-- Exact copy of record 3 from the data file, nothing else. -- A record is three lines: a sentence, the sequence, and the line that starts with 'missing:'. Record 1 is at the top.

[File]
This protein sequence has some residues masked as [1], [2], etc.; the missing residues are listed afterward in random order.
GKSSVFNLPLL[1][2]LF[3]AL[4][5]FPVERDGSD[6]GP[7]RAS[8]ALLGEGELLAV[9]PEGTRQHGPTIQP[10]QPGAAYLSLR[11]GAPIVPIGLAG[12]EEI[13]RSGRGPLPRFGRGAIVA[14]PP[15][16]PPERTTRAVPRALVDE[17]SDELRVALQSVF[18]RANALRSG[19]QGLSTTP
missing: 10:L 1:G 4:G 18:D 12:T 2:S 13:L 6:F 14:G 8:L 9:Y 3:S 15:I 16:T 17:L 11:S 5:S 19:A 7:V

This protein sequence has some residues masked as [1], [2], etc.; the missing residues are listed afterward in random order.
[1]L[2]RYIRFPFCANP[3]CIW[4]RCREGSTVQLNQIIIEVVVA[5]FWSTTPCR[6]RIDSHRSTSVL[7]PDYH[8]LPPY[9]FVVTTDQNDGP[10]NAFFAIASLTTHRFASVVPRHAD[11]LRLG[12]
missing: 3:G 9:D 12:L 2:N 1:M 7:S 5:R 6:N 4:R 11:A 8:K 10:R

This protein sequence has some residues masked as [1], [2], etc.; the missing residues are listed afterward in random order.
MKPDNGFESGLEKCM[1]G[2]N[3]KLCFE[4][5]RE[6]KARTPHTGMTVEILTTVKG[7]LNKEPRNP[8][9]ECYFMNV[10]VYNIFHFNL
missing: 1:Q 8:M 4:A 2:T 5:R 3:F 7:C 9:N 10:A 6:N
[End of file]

This protein sequence has some residues masked as [1], [2], etc.; the missing residues are listed afterward in random order.
MKPDNGFESGLEKCM[1]G[2]N[3]KLCFE[4][5]RE[6]KARTPHTGMTVEILTTVKG[7]LNKEPRNP[8][9]ECYFMNV[10]VYNIFHFNL
missing: 1:Q 8:M 4:A 2:T 5:R 3:F 7:C 9:N 10:A 6:N